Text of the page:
More precisely, the invention concerns a dynamometric tool for medical use, with a longitudinal axis AA comprising:
- a hollow grip comprising an interior wall having a succession of recesses oriented along the axis AA and the section of which is egg-shaped,
- an instrument holder to be secured in rotation with an instrument configured to cooperate with an object to be screwed, said instrument holder being extended by a shaft with axis AA pivoting inside the grip.
The instrument holder is frictionally connected to the grip using a plurality of elastic members arranged between the shaft and the grip. Each elastic member comprises a plurality of blades arranged primarily along non-radial directions and which are elastically deformable along an essentially radial direction, the ends of the blades forming skids designed to cooperate with the recesses of the interior wall.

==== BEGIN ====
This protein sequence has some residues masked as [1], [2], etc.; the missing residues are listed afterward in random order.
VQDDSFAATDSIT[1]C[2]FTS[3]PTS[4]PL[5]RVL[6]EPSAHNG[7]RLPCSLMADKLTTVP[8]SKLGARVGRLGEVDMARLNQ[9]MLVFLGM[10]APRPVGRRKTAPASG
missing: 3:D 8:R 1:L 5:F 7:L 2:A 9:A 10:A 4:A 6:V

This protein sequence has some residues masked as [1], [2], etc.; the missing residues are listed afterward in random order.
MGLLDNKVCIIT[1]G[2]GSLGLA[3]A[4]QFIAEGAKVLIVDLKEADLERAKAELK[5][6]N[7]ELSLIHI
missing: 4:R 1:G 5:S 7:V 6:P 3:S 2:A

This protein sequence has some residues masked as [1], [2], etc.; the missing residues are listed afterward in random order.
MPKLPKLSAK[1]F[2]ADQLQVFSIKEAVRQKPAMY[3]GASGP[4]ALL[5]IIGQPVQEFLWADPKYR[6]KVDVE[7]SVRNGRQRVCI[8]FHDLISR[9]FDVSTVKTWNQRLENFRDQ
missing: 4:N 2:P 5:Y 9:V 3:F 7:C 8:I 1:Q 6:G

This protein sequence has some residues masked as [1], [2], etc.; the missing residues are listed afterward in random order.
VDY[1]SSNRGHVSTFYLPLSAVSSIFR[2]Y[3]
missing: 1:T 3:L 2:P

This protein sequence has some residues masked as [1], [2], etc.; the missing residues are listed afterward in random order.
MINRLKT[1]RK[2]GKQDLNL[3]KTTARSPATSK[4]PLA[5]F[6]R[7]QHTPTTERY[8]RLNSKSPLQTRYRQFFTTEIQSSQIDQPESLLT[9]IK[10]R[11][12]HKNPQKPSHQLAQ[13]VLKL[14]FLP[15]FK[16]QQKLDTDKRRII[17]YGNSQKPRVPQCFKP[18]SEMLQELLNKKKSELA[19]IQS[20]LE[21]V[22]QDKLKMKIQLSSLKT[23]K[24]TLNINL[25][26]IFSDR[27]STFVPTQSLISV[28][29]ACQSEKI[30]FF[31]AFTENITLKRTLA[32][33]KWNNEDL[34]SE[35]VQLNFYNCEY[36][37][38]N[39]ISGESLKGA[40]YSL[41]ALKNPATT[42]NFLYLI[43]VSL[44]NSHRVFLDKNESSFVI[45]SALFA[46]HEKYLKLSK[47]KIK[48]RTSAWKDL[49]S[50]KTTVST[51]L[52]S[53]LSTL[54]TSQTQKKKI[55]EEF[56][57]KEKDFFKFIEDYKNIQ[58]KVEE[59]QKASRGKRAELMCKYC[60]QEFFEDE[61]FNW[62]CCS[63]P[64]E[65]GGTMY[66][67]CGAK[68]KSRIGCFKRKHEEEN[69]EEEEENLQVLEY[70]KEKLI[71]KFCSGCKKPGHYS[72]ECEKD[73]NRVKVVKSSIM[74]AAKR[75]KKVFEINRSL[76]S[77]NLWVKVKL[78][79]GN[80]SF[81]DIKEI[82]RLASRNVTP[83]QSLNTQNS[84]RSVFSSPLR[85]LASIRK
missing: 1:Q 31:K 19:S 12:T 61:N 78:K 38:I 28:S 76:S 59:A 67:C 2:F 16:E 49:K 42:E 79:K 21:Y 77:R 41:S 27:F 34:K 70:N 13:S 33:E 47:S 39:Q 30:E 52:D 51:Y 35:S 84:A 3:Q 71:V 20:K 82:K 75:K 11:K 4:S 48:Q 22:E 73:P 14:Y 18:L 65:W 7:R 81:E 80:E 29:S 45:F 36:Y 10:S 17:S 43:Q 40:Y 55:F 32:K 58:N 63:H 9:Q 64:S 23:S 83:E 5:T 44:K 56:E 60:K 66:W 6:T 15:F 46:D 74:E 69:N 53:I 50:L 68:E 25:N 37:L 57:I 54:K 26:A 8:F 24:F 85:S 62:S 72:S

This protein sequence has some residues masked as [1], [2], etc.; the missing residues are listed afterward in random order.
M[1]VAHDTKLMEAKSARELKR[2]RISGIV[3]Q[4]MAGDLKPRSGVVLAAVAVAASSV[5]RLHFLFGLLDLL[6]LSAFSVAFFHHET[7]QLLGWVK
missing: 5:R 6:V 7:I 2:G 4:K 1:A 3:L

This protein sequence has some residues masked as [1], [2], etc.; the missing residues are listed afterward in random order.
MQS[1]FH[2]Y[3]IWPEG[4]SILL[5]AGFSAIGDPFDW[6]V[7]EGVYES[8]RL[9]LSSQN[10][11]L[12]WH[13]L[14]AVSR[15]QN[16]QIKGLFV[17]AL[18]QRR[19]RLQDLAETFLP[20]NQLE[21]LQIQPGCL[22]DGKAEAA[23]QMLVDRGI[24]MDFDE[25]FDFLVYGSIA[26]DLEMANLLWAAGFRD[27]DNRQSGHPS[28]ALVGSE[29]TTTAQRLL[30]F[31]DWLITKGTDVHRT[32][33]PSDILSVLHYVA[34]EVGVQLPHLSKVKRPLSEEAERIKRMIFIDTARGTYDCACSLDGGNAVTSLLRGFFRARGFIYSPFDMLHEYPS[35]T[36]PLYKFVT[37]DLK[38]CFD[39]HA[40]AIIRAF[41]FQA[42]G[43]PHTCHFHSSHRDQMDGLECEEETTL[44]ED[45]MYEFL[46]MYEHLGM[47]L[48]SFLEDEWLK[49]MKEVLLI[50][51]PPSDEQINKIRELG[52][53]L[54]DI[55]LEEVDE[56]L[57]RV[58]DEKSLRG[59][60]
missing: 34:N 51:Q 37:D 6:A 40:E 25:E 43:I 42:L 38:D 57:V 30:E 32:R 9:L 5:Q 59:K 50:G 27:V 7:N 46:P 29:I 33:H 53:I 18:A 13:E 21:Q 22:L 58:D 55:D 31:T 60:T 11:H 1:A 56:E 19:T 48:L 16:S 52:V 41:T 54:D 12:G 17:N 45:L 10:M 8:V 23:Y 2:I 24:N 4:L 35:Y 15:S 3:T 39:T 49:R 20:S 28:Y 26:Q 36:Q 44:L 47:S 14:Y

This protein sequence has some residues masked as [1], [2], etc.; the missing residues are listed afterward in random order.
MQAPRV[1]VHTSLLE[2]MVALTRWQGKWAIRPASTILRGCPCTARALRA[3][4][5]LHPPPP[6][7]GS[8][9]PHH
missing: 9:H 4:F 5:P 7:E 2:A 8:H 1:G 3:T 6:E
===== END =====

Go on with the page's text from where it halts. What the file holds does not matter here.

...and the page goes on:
According to the invention, in order to avoid the expansion caused by heating from sterilization causing a modification of the elastic properties of the elastic members and an upset of the maximum tightening torque, the recesses succeed each other without interruption, such that, between two consecutive recesses, there is no surface allowing a skid to occupy a stable position.
BRIEF DESCRIPTION OF THE DRAWINGS
Other details will appear more clearly upon reading the following description, done in reference to the appended drawings, in which: